Plants That Kill: White Snakeroot

Adapted from page 191 of Plants That Kill:

When Europeans started to settle in the Midwest region of the United States in the 1800s, they and their livestock began to fall ill. The animals developed violent trembling when they were forced to move or became agitated, and the disease became known as trembles. People who drank the milk of affected animals developed so-called milk sickness, and it is estimated that in some areas of Indiana and Ohio 25–50 per cent of the deaths of early settlers were caused by this condition. One casualty in 1818 was Nancy Hanks Lincoln, whose son, nine years old at the time, would become President Abraham Lincoln. 

Nowadays, human poisoning by white snakeroot (Ageratina altissima) is rare due to industrial milk production, but it is an historically interesting killer plant. Photo credit: Shutterstock, Wiert nieuman

It took some time to identify white snakeroot (Ageratina altissima, syn. Eupatorium rugosum) as the cause of trembles. Although the plant was initially suggested as the culprit in the 1830s, this was only confirmed in the early 1900s. This member of the daisy family (Asteraceae) grows in moist, shaded areas, such as along stream beds and near tree lines. Animals do not show any signs of being poisoned until they have been eating white snakeroot for one to three weeks, and symptoms finally progress to chronic degeneration of the skeletal muscles. Benzofuran ketones, including tremetone, are at least partly responsible for the toxicity of white snakeroot, and they are also found in another member of the daisy family, the rayless goldenrod (Isocoma pluriflora, syn. Haplopappus heterophyllus), which causes a similar disease in grazing animals.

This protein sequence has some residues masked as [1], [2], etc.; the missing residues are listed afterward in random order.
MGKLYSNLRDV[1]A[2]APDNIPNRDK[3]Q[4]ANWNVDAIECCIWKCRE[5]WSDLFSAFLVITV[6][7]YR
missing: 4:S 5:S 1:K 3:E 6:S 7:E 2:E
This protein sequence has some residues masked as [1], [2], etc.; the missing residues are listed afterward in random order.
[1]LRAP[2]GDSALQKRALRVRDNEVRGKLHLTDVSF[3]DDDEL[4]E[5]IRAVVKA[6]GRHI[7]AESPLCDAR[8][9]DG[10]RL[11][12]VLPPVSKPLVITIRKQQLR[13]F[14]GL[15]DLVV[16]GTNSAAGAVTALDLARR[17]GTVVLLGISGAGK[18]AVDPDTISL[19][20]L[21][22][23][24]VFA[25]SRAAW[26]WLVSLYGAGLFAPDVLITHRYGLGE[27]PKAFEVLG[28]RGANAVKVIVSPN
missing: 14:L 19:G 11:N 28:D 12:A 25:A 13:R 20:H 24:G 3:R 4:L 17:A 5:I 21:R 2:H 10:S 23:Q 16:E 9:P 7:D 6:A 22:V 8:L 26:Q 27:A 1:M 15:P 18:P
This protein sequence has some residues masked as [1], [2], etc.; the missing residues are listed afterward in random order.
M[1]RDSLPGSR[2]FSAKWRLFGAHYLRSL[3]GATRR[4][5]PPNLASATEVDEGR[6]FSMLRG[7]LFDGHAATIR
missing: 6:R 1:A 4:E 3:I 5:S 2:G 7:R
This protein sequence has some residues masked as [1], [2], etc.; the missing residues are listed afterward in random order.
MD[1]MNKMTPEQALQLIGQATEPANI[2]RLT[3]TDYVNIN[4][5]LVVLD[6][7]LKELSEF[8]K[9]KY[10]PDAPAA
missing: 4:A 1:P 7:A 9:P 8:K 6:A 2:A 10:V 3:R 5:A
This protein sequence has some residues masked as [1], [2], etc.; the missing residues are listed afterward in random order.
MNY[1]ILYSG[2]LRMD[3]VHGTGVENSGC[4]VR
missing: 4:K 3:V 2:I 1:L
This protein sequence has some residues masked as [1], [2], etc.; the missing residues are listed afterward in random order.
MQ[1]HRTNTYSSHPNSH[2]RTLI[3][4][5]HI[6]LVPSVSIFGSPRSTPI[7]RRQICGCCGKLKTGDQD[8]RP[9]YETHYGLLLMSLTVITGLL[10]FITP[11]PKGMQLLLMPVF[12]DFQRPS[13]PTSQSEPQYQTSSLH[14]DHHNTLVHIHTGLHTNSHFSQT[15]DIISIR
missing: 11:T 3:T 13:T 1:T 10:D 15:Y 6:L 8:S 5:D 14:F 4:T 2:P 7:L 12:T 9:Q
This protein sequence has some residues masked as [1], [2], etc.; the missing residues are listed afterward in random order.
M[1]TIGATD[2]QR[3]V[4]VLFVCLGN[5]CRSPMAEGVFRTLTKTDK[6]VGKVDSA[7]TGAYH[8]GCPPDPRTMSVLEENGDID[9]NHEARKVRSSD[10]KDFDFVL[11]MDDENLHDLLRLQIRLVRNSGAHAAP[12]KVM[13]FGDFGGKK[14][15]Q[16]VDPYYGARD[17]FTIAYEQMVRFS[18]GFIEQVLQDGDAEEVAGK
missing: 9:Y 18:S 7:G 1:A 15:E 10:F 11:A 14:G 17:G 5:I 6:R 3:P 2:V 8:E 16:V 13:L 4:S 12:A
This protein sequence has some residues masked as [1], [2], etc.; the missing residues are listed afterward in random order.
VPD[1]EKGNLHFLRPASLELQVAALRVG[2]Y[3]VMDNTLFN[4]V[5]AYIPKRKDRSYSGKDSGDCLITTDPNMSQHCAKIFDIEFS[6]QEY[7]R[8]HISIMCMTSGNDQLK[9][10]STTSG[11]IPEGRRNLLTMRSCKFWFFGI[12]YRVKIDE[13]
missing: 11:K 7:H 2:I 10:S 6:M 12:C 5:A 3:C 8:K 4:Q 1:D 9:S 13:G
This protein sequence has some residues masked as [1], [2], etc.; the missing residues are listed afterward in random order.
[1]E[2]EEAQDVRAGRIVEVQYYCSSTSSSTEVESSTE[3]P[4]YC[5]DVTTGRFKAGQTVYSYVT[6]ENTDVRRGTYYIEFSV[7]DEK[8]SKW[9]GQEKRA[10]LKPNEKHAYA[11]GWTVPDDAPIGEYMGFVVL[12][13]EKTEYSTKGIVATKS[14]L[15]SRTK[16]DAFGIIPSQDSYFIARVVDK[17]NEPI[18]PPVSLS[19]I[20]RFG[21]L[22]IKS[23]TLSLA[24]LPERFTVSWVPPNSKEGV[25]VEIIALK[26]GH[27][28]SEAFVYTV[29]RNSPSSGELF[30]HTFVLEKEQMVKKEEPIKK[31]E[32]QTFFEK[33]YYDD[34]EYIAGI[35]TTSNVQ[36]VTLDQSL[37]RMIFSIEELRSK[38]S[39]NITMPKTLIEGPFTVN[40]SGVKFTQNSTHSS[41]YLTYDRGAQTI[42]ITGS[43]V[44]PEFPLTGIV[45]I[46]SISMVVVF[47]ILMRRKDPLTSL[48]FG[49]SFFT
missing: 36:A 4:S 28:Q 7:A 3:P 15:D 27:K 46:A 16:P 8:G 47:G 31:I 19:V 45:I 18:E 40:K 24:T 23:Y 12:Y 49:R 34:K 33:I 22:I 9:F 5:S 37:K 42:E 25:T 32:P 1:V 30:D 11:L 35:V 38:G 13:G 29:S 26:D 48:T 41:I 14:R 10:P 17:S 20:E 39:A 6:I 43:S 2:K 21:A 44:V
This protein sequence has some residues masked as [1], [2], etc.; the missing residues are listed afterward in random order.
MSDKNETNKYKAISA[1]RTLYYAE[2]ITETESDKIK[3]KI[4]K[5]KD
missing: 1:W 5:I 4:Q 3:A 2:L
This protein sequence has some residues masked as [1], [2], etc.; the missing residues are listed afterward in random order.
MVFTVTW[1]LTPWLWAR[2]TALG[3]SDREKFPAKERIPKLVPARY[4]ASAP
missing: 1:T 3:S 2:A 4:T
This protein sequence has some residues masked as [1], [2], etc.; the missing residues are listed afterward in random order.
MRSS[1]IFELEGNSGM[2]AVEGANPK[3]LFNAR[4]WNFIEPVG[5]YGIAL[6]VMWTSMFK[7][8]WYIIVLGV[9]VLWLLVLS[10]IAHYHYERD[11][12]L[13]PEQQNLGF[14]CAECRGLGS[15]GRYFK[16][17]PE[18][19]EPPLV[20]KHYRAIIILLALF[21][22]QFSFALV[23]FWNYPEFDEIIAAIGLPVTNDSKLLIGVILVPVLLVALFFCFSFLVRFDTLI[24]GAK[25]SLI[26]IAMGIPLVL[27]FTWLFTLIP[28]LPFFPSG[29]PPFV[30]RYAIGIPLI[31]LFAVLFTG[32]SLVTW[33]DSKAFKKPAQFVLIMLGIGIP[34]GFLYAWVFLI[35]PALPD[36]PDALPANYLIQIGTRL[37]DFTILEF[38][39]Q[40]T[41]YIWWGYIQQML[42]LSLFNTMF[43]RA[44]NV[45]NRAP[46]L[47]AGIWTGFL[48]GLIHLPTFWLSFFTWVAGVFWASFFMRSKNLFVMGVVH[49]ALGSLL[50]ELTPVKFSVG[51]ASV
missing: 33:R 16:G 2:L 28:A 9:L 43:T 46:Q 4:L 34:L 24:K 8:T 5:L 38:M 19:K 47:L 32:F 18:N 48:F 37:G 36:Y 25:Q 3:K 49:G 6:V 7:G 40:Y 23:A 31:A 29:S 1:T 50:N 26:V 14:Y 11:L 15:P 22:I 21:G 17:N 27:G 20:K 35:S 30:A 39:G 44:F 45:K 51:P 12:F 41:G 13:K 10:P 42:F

Plants That Kill: A Natural History of the World’s Most Poisonous Plants
By Elizabeth A. Dauncey & Sonny Larsson

This richly illustrated book provides an in-depth natural history of the most poisonous plants on earth, covering everything from the lethal effects of hemlock and deadly nightshade to the uses of such plants in medicine, ritual, and chemical warfare.

Featuring hundreds of color photos and diagrams throughout, Plants That Kill explains how certain plants evolved toxicity to deter herbivores and other threats and sheds light on their physiology and the biochemistry involved in the production of their toxins. It discusses the interactions of poisonous plants with other organisms–particularly humans—and explores the various ways plant toxins can target the normal functioning of bodily systems in mammals, from the effects of wolfsbane on the heart to toxins that cause a skin reaction when combined with the sun’s rays. This intriguing book also looks at plants that can harm you only if your exposure to them is prolonged, the ethnobotany of poisons throughout human history, and much more.

A must for experts and armchair botanists alike, Plants That Kill is the essential illustrated compendium to these deadly and intriguing plants.

  • Provides an authoritative natural history of the most poisonous plants on earth
  • Features hundreds of color illustrations throughout
  • Looks at how and why plants produce toxins
  • Describes the effects of numerous poisonous plants, from hemlock and deadly nightshade to poppies and tobacco
  • Explains poisonous plants’ evolution, survival strategies, physiology, and biochemistry
  • Discusses the uses of poisonous plants in medicine, rituals, warfare, and more

 

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